Apr 27, 2014 6:21 PM by Daniel Phillips
As everyone in Acadiana can attest to winds were howling out of the south through the day on Sunday.
Being almost directly out of the south, that means plenty of warm, moist air to prime the atmosphere ahead of a very energetic system.
All of the moisture has made the atmosphere fairly unstable, and as we witnessed Sunday afternoon it doesn't take much to get some storms going.
Instability will linger into the beginning of the work week and with dew points staying in the 70s the potential for severe weather will certainly exist.
Storms should start to pop up across the area Monday afternoon, with the stronger storms expected in the evening.
Models don't look particularly robust at this point but with instability the way it is it won't take much to get something going.
Coverage of severe weather won't be widespread but widely scattered across the area once they get going.
This can be particularly challenging for forecasters, and it also means you will want to be aware of what the radar looks like (especially if the skies start to darken).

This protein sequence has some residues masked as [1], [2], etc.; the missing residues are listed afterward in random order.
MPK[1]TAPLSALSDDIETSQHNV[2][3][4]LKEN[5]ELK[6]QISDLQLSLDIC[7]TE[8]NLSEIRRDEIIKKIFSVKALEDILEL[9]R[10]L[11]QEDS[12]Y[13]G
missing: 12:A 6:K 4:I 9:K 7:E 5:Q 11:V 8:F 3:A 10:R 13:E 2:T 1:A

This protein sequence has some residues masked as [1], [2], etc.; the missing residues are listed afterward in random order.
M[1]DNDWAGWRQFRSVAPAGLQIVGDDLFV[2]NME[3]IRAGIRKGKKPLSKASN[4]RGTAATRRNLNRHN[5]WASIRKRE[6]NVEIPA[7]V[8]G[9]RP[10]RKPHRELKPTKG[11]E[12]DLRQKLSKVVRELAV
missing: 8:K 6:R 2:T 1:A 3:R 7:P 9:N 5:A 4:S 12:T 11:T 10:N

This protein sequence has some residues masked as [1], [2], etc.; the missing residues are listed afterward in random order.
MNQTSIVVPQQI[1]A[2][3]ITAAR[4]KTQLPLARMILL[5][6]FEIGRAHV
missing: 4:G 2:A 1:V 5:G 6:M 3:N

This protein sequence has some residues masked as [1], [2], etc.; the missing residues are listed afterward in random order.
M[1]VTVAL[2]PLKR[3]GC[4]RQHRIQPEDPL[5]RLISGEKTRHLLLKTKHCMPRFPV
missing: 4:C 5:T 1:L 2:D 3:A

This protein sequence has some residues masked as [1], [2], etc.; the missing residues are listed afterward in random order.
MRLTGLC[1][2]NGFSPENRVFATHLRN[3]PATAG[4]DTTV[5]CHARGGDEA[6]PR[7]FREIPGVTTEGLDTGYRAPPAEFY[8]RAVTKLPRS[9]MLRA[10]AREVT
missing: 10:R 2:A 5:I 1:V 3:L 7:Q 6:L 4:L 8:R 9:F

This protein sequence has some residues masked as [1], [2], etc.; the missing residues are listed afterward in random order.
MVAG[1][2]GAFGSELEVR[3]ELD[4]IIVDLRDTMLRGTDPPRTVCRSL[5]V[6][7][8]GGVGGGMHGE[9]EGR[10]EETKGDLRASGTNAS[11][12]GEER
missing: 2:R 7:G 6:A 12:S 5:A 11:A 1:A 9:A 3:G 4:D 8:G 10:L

Acadiana will be at the tail end of this system but areas around the ArkLaTex region could see large, long-lasting tornadoes overnight Sunday.
The main threat for tornadoes will then move in to the Mississippi Valley and north Alabama on Monday.
Remember because Acadiana is classified as a "slight risk" instead of the "moderate risk" should not mean the storms should be taken less seriously.
Although storms will be more isolated then elsewhere across the country they will still be able to pack a punch so be sure to stay up to date with the latest forecast details.